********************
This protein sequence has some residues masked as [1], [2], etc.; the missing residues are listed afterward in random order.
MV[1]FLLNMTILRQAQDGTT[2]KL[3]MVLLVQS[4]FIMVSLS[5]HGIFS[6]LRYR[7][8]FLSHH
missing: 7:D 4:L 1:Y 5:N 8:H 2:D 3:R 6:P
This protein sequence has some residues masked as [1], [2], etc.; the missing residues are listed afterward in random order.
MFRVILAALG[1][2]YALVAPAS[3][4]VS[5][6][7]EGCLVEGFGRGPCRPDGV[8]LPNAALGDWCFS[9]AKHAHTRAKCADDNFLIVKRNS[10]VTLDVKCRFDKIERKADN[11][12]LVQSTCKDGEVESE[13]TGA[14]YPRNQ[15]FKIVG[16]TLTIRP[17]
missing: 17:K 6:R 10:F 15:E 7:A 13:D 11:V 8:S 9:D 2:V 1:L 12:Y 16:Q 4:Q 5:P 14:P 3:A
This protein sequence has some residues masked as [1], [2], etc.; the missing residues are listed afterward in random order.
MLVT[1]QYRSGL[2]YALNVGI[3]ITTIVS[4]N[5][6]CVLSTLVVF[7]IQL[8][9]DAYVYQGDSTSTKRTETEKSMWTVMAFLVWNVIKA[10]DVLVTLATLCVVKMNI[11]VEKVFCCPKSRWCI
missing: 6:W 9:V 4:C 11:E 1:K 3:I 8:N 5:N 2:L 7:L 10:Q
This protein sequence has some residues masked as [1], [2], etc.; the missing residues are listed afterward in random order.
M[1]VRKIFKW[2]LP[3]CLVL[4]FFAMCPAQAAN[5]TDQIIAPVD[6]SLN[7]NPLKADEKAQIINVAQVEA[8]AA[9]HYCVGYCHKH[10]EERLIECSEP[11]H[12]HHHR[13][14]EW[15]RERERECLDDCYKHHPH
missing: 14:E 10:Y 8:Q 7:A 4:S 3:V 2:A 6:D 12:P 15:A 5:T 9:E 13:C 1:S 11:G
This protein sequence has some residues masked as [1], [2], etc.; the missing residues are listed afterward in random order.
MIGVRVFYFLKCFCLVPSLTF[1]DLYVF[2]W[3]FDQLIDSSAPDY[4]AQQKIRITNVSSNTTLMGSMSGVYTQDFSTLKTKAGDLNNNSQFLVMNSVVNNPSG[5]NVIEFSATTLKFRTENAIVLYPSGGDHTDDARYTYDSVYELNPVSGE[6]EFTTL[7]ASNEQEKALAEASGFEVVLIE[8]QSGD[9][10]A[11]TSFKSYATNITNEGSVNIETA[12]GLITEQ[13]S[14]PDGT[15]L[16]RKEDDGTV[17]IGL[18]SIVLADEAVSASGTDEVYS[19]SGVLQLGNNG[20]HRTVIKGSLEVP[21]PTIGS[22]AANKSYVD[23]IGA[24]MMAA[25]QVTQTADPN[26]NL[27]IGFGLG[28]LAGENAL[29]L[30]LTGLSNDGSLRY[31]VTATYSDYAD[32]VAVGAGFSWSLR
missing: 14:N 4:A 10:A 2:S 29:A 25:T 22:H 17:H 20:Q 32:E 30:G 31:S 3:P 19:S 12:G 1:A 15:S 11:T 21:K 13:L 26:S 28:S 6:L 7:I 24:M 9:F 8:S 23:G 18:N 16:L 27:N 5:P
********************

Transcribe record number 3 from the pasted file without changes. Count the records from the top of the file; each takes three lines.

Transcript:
This protein sequence has some residues masked as [1], [2], etc.; the missing residues are listed afterward in random order.
MLVT[1]QYRSGL[2]YALNVGI[3]ITTIVS[4]N[5][6]CVLSTLVVF[7]IQL[8][9]DAYVYQGDSTSTKRTETEKSMWTVMAFLVWNVIKA[10]DVLVTLATLCVVKMNI[11]VEKVFCCPKSRWCI
missing: 6:W 9:V 4:C 11:E 1:K 3:I 8:N 5:N 2:L 7:L 10:Q